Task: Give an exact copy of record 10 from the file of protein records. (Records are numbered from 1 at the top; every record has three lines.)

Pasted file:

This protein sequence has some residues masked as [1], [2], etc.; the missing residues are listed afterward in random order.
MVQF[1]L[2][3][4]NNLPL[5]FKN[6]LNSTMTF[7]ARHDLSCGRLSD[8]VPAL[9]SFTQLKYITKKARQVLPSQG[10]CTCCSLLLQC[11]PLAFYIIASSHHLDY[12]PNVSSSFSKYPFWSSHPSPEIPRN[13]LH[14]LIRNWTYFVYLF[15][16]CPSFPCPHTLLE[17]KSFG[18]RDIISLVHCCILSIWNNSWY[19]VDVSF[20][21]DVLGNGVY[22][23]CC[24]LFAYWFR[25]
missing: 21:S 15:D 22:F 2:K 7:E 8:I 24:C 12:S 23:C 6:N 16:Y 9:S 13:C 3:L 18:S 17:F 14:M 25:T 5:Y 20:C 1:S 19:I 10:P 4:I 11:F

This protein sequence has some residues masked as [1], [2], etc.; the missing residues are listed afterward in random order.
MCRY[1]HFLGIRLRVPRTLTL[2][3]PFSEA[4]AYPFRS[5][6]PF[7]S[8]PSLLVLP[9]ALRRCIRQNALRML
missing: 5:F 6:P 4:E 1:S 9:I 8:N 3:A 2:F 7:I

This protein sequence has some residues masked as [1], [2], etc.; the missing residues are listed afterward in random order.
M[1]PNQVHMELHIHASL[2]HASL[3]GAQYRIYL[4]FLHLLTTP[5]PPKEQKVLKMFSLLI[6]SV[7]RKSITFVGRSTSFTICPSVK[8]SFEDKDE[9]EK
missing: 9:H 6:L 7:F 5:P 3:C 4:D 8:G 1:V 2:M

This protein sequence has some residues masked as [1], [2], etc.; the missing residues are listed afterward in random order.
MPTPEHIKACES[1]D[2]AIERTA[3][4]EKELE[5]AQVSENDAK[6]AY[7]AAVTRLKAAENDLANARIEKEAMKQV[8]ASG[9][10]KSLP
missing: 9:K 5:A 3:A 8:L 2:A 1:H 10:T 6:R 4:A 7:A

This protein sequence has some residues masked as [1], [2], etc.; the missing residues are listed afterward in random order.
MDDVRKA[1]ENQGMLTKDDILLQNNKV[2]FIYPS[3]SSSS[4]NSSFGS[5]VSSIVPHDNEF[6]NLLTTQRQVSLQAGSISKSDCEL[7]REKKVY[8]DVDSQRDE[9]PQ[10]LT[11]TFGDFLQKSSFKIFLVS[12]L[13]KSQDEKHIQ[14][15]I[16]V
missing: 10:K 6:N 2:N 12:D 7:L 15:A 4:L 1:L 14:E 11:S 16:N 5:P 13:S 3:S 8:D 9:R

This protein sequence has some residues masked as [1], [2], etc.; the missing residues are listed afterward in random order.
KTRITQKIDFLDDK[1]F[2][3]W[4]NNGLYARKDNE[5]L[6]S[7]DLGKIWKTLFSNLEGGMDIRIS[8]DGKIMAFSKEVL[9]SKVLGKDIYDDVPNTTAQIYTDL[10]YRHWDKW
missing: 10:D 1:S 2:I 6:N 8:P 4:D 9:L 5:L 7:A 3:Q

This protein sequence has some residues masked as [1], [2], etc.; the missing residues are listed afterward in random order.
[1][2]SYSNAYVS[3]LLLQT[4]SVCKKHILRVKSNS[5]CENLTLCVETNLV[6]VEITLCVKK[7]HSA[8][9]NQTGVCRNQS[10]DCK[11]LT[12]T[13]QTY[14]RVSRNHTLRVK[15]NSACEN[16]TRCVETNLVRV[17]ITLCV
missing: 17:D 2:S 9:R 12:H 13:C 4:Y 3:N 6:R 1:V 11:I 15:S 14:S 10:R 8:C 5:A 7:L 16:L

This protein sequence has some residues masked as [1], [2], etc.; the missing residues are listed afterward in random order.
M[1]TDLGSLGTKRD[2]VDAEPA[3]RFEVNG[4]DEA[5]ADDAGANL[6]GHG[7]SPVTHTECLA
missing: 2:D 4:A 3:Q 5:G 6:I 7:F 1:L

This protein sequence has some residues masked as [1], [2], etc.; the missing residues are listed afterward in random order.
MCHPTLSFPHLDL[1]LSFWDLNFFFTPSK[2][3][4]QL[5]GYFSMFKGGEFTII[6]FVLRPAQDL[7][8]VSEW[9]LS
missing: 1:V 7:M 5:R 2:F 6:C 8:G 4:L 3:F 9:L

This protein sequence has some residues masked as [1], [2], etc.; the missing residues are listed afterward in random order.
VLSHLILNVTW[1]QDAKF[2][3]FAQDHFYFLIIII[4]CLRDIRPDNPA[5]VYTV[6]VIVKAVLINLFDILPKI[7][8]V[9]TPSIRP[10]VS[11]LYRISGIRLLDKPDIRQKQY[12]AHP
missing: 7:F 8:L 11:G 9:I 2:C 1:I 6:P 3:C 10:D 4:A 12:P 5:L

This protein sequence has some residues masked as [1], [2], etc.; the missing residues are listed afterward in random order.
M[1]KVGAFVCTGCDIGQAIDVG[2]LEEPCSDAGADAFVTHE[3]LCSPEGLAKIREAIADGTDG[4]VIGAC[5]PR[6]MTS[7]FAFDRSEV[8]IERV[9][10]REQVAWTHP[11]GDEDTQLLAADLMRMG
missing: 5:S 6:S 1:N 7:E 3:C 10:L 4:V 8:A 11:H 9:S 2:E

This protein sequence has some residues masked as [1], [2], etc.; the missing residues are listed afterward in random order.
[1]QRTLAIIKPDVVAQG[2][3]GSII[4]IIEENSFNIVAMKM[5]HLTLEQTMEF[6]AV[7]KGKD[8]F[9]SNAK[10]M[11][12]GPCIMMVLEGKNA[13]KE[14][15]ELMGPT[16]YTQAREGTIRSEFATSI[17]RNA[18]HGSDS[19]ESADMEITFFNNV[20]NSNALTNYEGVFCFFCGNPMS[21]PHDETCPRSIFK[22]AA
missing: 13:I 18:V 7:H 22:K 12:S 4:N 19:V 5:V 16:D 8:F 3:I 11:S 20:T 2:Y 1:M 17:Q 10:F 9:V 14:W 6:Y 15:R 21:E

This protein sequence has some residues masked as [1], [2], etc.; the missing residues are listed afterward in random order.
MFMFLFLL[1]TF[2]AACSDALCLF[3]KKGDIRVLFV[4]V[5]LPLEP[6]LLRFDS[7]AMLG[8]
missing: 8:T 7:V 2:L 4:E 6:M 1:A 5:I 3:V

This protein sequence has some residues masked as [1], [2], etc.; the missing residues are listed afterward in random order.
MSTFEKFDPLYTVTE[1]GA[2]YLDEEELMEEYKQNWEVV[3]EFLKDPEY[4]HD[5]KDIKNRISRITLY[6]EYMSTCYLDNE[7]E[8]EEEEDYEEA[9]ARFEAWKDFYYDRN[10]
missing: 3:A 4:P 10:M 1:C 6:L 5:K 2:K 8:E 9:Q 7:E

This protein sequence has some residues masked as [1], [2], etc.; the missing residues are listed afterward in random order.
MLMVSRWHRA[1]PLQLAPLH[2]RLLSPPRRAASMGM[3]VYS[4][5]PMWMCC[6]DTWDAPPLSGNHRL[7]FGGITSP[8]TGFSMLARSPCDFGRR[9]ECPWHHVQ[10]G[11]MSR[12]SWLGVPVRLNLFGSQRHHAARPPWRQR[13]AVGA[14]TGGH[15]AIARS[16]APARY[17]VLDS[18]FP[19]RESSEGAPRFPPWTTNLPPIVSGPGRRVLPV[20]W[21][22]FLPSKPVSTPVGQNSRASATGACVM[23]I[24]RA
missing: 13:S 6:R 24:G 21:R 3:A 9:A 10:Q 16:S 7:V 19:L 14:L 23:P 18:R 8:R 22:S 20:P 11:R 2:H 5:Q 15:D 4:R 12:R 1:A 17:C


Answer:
This protein sequence has some residues masked as [1], [2], etc.; the missing residues are listed afterward in random order.
VLSHLILNVTW[1]QDAKF[2][3]FAQDHFYFLIIII[4]CLRDIRPDNPA[5]VYTV[6]VIVKAVLINLFDILPKI[7][8]V[9]TPSIRP[10]VS[11]LYRISGIRLLDKPDIRQKQY[12]AHP
missing: 7:F 8:L 11:G 9:I 2:C 1:I 6:P 3:C 10:D 4:A 12:P 5:L